In the consultation document, the Commission observes that investor protection rules are spread across different sector-specific legislation and are inconsistent. The cumulative requirements on disclosures can lead to information overload or leave out important information. Financial advice may be biased towards products with higher inducement payments, which raises questions about the effectiveness of the suitability assessment. The Commission says that individual investors should benefit from:
- Adequate protection
- Bias-free advice and fair treatment
- Open markets with a variety of competitive and cost-efficient financial services and products
- Transparent, comparable and understandable product information
The Commission also notes that EU legislation should be forward-looking and should reflect ongoing developments in digitalisation and sustainability, as well as the increasing need for retirement savings. The consultation is therefore wide-ranging and covers various rules impacting fund distribution, including MiFID II, UCITS, the Insurance Distribution Directive (IDD), the PRIIP KID and the pan-European Personal Pension Product (PEPP).
The Commission seeks views on which area (or areas) might most be improved in order to increase the protection of investors, which factors discourage or prevent retail investors from investing, and the characteristics of products available to EU retail investors (such as whether they are accessible, understandable, comparable and competitively priced).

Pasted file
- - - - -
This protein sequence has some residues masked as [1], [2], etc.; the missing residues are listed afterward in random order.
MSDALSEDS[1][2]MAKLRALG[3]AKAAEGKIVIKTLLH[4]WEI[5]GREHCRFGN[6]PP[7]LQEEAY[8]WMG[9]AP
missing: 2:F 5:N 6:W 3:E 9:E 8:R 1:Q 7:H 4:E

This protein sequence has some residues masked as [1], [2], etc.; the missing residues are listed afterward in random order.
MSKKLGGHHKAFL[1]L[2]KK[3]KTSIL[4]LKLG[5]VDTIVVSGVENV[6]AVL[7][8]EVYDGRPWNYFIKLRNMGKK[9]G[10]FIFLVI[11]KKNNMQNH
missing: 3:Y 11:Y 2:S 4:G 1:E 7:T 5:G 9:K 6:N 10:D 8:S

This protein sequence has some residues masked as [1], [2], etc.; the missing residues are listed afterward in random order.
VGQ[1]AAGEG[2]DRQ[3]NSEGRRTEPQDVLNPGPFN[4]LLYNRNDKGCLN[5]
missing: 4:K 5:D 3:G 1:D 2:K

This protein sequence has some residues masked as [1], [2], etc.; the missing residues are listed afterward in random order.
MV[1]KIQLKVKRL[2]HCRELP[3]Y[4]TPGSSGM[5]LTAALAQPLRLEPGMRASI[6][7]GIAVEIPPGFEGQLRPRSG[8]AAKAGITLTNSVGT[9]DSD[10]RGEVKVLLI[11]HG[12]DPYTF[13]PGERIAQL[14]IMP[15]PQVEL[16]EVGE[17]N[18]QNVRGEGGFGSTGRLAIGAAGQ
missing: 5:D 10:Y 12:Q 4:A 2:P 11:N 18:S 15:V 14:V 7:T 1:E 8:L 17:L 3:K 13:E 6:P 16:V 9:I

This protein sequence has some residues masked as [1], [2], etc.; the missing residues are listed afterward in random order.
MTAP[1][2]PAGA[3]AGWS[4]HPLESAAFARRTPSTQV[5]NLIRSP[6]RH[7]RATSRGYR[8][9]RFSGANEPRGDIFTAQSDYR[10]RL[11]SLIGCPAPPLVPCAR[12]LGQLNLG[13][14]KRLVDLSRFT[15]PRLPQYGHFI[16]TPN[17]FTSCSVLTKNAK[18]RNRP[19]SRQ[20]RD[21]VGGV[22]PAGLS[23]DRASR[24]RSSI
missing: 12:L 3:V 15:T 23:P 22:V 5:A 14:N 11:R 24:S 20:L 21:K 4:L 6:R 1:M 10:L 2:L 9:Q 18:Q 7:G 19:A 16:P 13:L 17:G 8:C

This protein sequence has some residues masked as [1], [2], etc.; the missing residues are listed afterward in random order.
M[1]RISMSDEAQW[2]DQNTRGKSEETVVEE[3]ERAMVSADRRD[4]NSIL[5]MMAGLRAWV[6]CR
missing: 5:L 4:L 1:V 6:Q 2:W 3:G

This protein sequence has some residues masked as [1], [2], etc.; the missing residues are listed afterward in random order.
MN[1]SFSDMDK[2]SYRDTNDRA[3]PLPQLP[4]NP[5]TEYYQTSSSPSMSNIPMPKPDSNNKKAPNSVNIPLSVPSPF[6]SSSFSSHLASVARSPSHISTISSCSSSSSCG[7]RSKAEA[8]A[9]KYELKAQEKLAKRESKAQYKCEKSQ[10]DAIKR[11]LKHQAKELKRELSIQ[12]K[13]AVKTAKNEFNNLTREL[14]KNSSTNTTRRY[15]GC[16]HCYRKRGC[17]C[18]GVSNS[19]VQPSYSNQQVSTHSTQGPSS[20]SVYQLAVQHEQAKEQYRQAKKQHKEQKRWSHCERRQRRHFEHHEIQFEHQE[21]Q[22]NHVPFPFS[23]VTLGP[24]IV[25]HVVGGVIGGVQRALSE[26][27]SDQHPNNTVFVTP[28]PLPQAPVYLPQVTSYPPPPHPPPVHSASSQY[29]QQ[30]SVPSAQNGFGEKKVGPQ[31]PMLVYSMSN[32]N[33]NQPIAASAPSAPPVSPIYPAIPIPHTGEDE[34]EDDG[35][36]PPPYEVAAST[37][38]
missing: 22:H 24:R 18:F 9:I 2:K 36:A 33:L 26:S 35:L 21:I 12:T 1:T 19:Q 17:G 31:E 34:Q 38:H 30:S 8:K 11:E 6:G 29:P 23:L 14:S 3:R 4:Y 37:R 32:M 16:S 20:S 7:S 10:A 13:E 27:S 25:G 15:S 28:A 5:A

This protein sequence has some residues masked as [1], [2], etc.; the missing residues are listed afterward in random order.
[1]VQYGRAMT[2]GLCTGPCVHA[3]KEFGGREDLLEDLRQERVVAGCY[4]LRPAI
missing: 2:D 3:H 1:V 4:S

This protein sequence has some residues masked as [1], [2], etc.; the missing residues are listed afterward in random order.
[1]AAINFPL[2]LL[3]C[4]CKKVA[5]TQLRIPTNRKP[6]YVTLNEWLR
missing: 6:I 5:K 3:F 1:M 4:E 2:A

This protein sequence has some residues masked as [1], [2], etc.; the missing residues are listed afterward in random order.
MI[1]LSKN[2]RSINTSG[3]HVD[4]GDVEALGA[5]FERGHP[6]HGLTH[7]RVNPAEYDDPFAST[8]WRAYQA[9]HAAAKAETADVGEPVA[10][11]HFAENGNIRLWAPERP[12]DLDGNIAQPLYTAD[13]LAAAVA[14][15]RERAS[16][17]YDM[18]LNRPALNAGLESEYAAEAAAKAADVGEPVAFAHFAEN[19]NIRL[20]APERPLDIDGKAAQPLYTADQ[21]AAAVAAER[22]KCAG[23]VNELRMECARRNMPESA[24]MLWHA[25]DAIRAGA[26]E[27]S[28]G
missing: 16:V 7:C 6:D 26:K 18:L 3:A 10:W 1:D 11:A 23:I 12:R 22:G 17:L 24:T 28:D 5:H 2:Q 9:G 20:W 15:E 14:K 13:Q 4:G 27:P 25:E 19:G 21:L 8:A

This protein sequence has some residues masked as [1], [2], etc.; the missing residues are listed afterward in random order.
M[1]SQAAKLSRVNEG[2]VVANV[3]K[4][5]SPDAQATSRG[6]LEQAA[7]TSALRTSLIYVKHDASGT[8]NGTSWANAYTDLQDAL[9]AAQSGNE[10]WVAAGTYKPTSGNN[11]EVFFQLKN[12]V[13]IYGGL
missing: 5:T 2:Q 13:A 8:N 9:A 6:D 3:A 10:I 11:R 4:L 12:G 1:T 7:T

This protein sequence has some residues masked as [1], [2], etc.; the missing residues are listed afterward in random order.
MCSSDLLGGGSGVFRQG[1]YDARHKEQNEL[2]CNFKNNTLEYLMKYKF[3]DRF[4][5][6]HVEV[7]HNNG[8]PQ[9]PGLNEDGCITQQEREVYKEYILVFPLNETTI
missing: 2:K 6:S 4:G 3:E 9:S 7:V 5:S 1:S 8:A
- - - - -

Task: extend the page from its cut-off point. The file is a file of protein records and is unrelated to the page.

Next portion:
The detailed questions indicate a revisiting of key principles:
- A horizontal review of existing disclosure documents as regards product understanding and comparison, which will include disclosures in digital form
- Suitability assessment and appropriateness
- Investor categorisation, to ensure more tailored safeguards and to reduce the administrative burden
- Increased transparency around inducements and further limiting them, to ensure retail investors receive non-biased, high-quality, reliable and fair advice
- Potential certification requirements and a pan-European quality label for financial advisers
- Distinguishing between simple, transparent and cost-efficient products versus “complex” products
- How better to protect retail investors against speculative bubbles in an increasingly digital environment
Other topics covered include financial literacy, redress and ESMA's product intervention powers.
Embracing digital distribution
As part of its wider work on digital finance, the Commission mandated the ESAs to provide technical advice by end-January 2022 on:
- Fragmented or non-integrated value chains and growing reliance by regulated firms on third parties
- Platforms and the bundling of various financial services
- Groups combining different activities